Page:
I understand and feel for them but isn’t a public road. They do not have to use it. Also, the road use is against their beliefs because it is man-made. They cannot have it both ways. They drive on these roads, they need to think of others. Hurting another human in this manner is not their practice either.

  • http://AddaURLtothiscomment Terry Harmon

    Why can’t these men bend a little bit? I understand they have rights under the freedom of religion clause of the state and the us clause on that subject . But why can’t the state bend some too? triangle would be a help to these people and others who uses the same roads. There would be loss of life on the Amish side . And that is what the state is trying to curb. Loss of life is so importment for both the Amish and non Amish peole a like.

  • http://AddaURLtothiscomment James R. Maxwell

    I respect their relegious beleifs and it would be great if their actions did not place others at risk. The addition of a safety triangel does not violate their relegious beleife or freedomes. But by not
    using such a safety device does present a
    clear danger to drives and others ont he road. Each instance must be studied and in this matter the greater good must be taken into account. They are not forced to change their beleifs but the must understand that this is for the safety of others not just for themselves.

  • http://AddaURLtothiscomment Shelley

    God gave man a great brain.Please use it.I live where there are a lot of Amish and a family was just killed.Then the same day five kids where in a cart and hit and killed.Just keep killing yourself off.

  • http://AddaURLtothiscomment BitterClinger

    This is not about safety, it’s about getting control of a % of our population who basically grow everything they eat. Our government is slowly but surely destroying all forms of production in America…..

  • http://AddaURLtothiscomment From Pa

    I live in a community where the same Amish are. They refuse the orange triangle too. But they ride their buggies on a busy highway to get to Walmart, Dollar General to shop. They are hazard waiting to happen. It seems to me that they make their laws to suit themselves. Rather than making them special prison uniforms just let them wear their black clothes? That is the problem these days that WE must always conform to the criminal.

  • http://AddaURLtothiscomment PATTY H

    I am so sorry that this is now a nationwide story. put people in jail for drugs etc not because of there beliefs. and it scary to me that this is now happenIng in the USA.We need prayer for them and our the way they spend there money in the town. but the famlies are talking about moving out.

  • http://durtroads Terri Hart

    I have a solution to this problem with
    the Amish! If they won’t put the
    triangels on their buggies and they
    hate our manmade roads, make durt roads
    then everyone well be happy.I was in
    missouri and saw some amish I can see
    why no one can’t see them at night.I feel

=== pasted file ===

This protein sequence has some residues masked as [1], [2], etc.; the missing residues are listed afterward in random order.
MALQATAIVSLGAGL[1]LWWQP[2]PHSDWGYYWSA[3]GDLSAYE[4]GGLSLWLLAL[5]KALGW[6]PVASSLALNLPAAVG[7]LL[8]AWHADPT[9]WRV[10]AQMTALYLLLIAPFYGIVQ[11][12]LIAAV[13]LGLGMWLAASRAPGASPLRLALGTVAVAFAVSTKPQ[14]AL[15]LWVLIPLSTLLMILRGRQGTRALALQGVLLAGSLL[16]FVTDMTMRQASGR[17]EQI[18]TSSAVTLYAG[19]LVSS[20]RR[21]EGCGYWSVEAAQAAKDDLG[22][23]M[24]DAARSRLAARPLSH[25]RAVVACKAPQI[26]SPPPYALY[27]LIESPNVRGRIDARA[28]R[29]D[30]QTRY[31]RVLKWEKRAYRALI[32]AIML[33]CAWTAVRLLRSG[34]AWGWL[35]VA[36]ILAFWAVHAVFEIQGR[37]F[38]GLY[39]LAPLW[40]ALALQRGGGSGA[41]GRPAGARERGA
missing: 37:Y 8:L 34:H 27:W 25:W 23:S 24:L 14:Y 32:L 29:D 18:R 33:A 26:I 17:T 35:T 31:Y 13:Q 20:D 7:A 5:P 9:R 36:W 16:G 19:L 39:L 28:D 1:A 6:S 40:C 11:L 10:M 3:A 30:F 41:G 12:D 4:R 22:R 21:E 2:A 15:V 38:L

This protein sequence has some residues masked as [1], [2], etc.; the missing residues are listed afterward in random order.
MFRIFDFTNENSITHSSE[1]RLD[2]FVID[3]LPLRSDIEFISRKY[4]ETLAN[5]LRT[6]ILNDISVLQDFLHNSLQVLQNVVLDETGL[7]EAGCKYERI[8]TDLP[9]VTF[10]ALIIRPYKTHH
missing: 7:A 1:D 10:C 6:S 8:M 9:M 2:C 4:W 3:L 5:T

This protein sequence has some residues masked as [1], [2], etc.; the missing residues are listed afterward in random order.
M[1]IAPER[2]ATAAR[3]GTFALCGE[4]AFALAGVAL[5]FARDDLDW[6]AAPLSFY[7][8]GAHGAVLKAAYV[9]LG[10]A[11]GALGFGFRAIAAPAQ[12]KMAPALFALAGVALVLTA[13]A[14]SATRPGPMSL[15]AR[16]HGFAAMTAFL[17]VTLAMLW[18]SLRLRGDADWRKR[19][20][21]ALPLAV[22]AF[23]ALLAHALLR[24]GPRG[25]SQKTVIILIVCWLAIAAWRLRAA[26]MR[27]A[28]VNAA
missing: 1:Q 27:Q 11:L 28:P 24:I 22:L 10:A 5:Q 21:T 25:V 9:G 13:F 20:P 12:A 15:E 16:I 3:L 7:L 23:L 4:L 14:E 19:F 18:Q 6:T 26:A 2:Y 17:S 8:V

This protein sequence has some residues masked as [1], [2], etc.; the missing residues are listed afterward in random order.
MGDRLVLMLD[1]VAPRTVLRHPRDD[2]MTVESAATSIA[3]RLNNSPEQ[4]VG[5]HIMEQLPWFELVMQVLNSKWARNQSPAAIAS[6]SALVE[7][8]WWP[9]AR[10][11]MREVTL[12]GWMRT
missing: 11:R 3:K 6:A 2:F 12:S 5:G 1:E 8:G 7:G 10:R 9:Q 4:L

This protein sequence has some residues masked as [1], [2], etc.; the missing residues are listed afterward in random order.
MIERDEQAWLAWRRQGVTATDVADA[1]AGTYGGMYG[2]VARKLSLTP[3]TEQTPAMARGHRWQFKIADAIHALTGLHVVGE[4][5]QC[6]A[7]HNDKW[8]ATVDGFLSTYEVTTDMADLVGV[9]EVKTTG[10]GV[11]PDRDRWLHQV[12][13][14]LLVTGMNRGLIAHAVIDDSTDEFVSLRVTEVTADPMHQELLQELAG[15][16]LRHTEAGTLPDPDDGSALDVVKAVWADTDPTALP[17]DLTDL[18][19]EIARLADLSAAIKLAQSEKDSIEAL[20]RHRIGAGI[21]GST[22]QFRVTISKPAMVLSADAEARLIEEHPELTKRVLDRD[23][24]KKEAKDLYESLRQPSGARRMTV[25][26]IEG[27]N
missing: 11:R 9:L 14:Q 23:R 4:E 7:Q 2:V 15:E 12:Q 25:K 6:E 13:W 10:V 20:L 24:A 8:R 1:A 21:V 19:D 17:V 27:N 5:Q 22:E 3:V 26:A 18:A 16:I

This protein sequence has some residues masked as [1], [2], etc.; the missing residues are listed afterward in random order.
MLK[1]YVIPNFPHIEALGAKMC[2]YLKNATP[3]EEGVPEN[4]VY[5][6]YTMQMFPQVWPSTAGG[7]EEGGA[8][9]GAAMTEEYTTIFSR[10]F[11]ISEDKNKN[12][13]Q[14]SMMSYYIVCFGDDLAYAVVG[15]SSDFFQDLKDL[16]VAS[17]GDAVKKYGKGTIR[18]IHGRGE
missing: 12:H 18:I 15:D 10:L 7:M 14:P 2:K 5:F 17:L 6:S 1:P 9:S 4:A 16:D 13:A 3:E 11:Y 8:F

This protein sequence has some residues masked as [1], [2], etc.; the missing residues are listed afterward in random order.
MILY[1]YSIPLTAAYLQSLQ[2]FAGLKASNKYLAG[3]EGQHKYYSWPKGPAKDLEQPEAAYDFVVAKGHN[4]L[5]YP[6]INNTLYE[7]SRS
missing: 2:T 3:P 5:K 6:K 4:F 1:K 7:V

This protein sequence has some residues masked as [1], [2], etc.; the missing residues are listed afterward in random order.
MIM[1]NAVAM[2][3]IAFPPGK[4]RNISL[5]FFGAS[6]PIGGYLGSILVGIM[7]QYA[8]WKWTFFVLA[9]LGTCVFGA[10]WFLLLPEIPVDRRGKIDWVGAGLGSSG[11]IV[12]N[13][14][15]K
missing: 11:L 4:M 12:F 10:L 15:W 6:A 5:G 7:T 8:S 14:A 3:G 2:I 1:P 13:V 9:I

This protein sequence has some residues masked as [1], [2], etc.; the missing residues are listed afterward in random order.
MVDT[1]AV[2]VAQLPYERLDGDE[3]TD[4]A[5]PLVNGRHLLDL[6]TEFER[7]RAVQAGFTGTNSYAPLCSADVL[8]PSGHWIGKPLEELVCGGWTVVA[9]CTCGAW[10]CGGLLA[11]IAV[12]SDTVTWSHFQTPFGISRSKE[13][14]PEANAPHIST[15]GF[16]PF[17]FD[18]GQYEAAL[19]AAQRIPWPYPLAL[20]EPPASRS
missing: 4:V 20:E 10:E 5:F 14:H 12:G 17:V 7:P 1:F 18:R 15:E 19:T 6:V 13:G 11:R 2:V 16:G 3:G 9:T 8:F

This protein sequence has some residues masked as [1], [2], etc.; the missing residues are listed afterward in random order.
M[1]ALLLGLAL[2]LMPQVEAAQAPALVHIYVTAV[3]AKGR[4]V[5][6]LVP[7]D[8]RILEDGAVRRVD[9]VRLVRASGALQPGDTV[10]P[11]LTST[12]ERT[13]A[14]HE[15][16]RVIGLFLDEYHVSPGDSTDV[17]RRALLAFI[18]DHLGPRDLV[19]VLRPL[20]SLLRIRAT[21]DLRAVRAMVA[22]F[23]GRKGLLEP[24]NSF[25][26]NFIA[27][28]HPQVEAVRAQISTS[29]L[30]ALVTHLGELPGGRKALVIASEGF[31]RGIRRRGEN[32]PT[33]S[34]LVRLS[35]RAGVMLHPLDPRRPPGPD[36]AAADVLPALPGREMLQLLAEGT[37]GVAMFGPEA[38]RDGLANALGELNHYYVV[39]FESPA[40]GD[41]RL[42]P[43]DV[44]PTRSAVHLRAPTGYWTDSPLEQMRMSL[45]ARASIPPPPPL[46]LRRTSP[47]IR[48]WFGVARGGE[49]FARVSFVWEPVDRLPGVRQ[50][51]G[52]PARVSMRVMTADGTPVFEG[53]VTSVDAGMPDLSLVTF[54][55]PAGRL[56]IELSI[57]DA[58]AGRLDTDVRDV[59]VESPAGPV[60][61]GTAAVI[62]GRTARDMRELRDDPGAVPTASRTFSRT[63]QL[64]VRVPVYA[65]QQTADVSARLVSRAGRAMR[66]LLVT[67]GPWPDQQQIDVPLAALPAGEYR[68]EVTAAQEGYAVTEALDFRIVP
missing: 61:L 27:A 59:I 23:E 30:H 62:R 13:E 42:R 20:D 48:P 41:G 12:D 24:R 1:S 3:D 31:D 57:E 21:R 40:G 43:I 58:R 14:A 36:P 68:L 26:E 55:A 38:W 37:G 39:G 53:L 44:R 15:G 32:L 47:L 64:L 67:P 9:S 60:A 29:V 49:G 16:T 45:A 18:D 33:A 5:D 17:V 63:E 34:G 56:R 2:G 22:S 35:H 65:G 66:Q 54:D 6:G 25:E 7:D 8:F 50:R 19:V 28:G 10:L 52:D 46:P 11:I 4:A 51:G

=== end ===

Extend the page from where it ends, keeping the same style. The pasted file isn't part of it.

sorry about their horses.because of there
    amish belifes.Life is changing and for the
    amish they have to except it.I am sorry.

  • http://AddaURLtothiscomment Marie

    I’m all for religious freedoms, but the Amish are very unwise to not place those orange stickers on their carriages…it is for their protection as well as for others. God tells us to use wisdom and right now, I feel they are not very wise.

  • http://AddaURLtothiscomment kygal2009

    As a Christian, I don’t like being forced to do things I don’t agree with, but in this case, it is a safety issue. It is not only for their protection, but it is for the protection and safety of the person who might run into them with a motorized vehicle. When religious views cross the line and break the common sense rule and the decency to neighbors rule, then it is time to disregard that religious view. It is time for these people to realize that they have a right to follow their own beliefs up to a point. However, when their views may cause physical harm or death, then they need to understand that God wouldn’t want them to persist in this. Common sense must prevail when safety is concerned. Duh!

  • http://AddaURLtothiscomment Ellen Bose

    Most Amish (not all) but most are Puppy Millers and their cruelty to animals is widely known…..They may be kind to one another but they treat their animals horribly…Please help stop Puppy Mills…Adopt….Buying that puppy will only insure that there will be 20 more to buy due to profits….You are not rescuing that puppy in a store , you are putting money in the hands of animal abusers and assuring that Puppy Mills continue..Adoption, the only option…

  • http://AddaURLtothiscomment LutheranChik

    I live in an area with a variety of Amish and Mennonite communities, and attitudes toward slow-moving vehicle signs vary from community to community – around here, depending on the Amish “district,” buggies may carry anything from battery-operated lights (using a car battery mounted on the buggy) to white reflective tape and kerosene-lamp headlights. While I don’t understand the Old Order Amish stubbornness involving orange slow-moving vehicle signs, at least around here the Amish do try to make their buggies as visible as possible for others. And I’ve seen incredibly rude, even abusive treatment of Amish buggies by “English” drivers — trying to provoke their buggy horses to rear up, for instance, or trying to run buggies off the road. I think the jurisdiction in question needs to study how things work in areas like ours (mid-Michigan), where the Old Order Amish are fairly well integrated into the community and we’ve all learned to accomodate one another. I also think “English” drivers need to show some courtesy and common sense while driving in Amish country, in the same way that they need to show courtesy to bicyclists and other travelers. And I think maybe some of the more progressive members of the Anabaptist tradition, like the Mennonites (many of whom drive, and some of whom are visually indistinguishable from other folks in the community), can maybe be helpful as go-betweens in situations like this, between Old Order Amish and law enforcement; despite differences in practice they speak the same theological and cultural “language” and can maybe help broker compromises from both sides.

  • http://AddaURLtothiscomment EXOO

    While I think way to much is being made of this, there is one major point no one has picked up on. Where does the money to build and maintain roads come from? Answer: from fuel taxes. Because of this Mennonites, Amish etc. contribute no money to the public coffers for roads. Obviously they dont buy gasoline for cars and avoid that tax and like most other farmers they do not pay tax on diesel fuel used for tractors equipment etc. As such they are using public roadways without contributing their share for the privlidge. The Amish folks should at least have the decency to abide by the laws of those who pay for the roads. Just a thought…